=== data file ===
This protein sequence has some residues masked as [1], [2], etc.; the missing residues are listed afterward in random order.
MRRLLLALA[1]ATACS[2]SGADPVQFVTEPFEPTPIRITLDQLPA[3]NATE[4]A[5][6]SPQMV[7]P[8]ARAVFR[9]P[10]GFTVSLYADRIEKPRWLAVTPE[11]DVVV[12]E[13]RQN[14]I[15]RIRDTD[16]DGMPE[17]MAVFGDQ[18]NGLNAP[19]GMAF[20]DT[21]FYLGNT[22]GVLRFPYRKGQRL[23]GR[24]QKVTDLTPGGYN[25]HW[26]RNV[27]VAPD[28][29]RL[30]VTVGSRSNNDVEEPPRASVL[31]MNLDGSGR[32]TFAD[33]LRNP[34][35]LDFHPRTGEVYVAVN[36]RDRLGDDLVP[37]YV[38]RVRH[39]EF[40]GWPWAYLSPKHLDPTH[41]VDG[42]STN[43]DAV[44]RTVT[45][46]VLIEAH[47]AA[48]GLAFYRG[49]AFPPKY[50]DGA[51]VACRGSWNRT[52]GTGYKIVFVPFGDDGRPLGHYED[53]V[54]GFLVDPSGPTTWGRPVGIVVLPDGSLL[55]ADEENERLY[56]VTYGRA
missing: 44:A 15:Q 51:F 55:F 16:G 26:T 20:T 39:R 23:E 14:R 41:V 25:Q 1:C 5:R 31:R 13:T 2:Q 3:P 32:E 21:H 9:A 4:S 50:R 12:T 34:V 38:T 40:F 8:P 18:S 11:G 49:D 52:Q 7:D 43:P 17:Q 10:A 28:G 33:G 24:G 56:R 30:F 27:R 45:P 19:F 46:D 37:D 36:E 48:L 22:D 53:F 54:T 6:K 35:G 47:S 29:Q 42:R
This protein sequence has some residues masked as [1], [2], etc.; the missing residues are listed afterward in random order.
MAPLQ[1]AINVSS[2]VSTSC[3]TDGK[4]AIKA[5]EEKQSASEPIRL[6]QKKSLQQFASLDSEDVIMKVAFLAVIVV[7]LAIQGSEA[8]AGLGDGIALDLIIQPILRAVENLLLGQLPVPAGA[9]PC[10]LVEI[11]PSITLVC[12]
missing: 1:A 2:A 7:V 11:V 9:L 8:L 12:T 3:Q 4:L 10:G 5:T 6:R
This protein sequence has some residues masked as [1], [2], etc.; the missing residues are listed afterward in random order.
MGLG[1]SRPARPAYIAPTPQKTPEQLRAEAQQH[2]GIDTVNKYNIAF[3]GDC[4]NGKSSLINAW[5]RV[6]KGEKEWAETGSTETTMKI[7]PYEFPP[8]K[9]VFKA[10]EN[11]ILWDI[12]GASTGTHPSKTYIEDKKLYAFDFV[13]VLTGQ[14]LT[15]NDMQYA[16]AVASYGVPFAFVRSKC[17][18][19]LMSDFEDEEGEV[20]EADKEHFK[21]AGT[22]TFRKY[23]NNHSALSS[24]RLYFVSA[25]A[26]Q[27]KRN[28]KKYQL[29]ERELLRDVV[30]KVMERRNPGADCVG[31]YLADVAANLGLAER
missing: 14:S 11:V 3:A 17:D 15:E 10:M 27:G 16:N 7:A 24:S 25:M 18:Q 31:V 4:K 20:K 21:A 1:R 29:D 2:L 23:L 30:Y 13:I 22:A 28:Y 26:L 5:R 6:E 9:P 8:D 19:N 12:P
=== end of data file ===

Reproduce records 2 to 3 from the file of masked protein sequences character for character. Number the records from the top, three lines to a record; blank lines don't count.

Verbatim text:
This protein sequence has some residues masked as [1], [2], etc.; the missing residues are listed afterward in random order.
MAPLQ[1]AINVSS[2]VSTSC[3]TDGK[4]AIKA[5]EEKQSASEPIRL[6]QKKSLQQFASLDSEDVIMKVAFLAVIVV[7]LAIQGSEA[8]AGLGDGIALDLIIQPILRAVENLLLGQLPVPAGA[9]PC[10]LVEI[11]PSITLVC[12]
missing: 1:A 2:A 7:V 11:V 9:L 8:L 12:T 3:Q 4:L 10:G 5:T 6:R
This protein sequence has some residues masked as [1], [2], etc.; the missing residues are listed afterward in random order.
MGLG[1]SRPARPAYIAPTPQKTPEQLRAEAQQH[2]GIDTVNKYNIAF[3]GDC[4]NGKSSLINAW[5]RV[6]KGEKEWAETGSTETTMKI[7]PYEFPP[8]K[9]VFKA[10]EN[11]ILWDI[12]GASTGTHPSKTYIEDKKLYAFDFV[13]VLTGQ[14]LT[15]NDMQYA[16]AVASYGVPFAFVRSKC[17][18][19]LMSDFEDEEGEV[20]EADKEHFK[21]AGT[22]TFRKY[23]NNHSALSS[24]RLYFVSA[25]A[26]Q[27]KRN[28]KKYQL[29]ERELLRDVV[30]KVMERRNPGADCVG[31]YLADVAANLGLAER
missing: 14:S 11:V 3:A 17:D 15:E 10:M 27:G 16:N 7:A 24:S 25:M 18:Q 31:V 4:K 20:K 21:A 1:R 29:D 2:L 23:L 30:Y 13:I 22:A 28:Y 26:L 5:R 6:E 9:P 8:D 19:N 12:P